ANTONIA COELLO NOVELLO Biography - Famous Medicine & health care related men and women


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Antonia C. Novello (1990-1993)                                                       
Antonia Novello was born Antonia Coello in Fajardo, Puerto Rico on August 23,         
1944. She received her B.S. degree from the University of Puerto Rico at Rio         
Piedras in 1965 and her M.D. degree from the University of Puerto Rico School of     
Medicine at San Juan in 1970. She then completed her internship and residency in     
nephrology at the University of Michigan Medical Center in Ann Arbor. Novello         
remained at Michigan in 1973-1974 on a fellowship in the Department of Internal       
Medicine, and spent the following year on a fellowship in the Department of           
Pediatrics at Georgetown University. From 1976 to 1978, she was in private           
practice in pediatrics in Springfield, Virginia.                                     
In 1978, Novello joined the Public Health Service Commissioned Corps, her first       
assignment being as a project officer at the National Institute of Arthritis,         
Metabolism and Digestive Diseases of the National Institutes of Health (NIH).         
She held various positions at NIH, rising to the job of Deputy Director of the       
National Institute of Child Health and Human Development (NICHD) in 1986. She         
also served as Coordinator for AIDS Research for NICHD from September, 1987. In       
this role, she developed a particular interest in pediatric AIDS.                     
During her years at NIH, Novello earned an M.P.H. degree from the John Hopkins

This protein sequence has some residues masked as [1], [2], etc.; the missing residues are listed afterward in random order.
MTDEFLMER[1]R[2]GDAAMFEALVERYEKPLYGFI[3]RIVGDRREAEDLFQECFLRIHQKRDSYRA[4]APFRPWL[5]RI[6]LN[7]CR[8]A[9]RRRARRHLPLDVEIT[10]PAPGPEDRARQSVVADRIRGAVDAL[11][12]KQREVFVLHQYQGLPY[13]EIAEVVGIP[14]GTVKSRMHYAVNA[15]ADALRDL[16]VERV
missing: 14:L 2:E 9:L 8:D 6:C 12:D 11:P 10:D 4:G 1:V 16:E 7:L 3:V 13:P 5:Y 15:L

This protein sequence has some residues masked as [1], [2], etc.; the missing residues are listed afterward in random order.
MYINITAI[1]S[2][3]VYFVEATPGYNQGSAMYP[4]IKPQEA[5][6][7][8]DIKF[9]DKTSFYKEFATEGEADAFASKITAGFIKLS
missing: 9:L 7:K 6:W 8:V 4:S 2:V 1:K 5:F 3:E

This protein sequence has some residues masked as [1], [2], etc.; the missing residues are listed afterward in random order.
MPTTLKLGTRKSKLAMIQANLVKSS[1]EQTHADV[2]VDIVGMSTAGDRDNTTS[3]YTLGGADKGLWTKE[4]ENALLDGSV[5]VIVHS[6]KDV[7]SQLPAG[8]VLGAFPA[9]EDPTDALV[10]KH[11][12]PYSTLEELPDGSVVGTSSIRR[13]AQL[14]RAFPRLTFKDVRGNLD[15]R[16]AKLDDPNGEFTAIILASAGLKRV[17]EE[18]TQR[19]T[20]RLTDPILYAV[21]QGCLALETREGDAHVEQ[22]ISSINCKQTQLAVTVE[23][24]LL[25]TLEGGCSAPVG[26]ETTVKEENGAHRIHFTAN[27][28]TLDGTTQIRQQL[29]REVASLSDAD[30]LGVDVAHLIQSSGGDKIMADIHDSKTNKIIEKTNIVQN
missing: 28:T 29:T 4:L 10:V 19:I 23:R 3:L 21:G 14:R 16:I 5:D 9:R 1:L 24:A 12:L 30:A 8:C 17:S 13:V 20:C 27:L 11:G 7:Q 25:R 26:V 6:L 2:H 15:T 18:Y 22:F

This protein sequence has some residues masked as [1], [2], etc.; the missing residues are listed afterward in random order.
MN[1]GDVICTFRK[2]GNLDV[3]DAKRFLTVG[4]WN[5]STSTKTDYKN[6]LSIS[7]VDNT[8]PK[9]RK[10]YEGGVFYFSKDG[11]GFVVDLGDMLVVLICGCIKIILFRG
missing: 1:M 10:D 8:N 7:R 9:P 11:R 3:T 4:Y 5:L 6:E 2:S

School of Hygiene and Public Health in 1982. From 1976, she also held a clinical     
appointment in pediatrics at Georgetown University Hospital. Novello also made       
major contributions to the drafting and enactment of the Organ Transplantation       
Procurement Act of 1984 while assigned to the Senate Committee on Labor and           
Human Resources.                                                                     
Antonia Novello was appointed Surgeon General by President Bush, beginning her       
tenure on March 9, 1990. She was the first woman and the first Hispanic to hold       
the position.                                                                         
During her tenure as Surgeon General, Novello focused her attention on the           
health of women, children and minorities, as well as on underage drinking,           
smoking, and AIDS. She played an important role in launching the Healthy             
Children Ready to Learn Initiative. She was actively involved in working with         
other organizations to promote immunization of children and childhood injury         
prevention efforts. She spoke out often and forcefully about illegal underage         
drinking, and called upon the Health and Human Services Inspector General to         
issue a series of eight reports on the subject. Novello also similarly worked to     
discourage illegal tobacco use by young people, and repeatedly criticized the         
tobacco industry for appealing to the youth market through the use of cartoon         
characters such as "Joe Camel." A workshop that she convened led to the               
emergence of a National Hispanic/Latino Health Initiative.                           
Novello remained in the post of Surgeon General through June 30, 1993. She then       
served as the United Nations Children’s Fund (UNICEF) Special Representative for     
Health and Nutrition from 1993 to 1996. In 1996, she became Visiting Professor       
of Health Policy and Management at the Johns Hopkins School of Hygiene and           
Public Health. Dr. Novello became Commissioner of Health for the State of New         
York in 1999.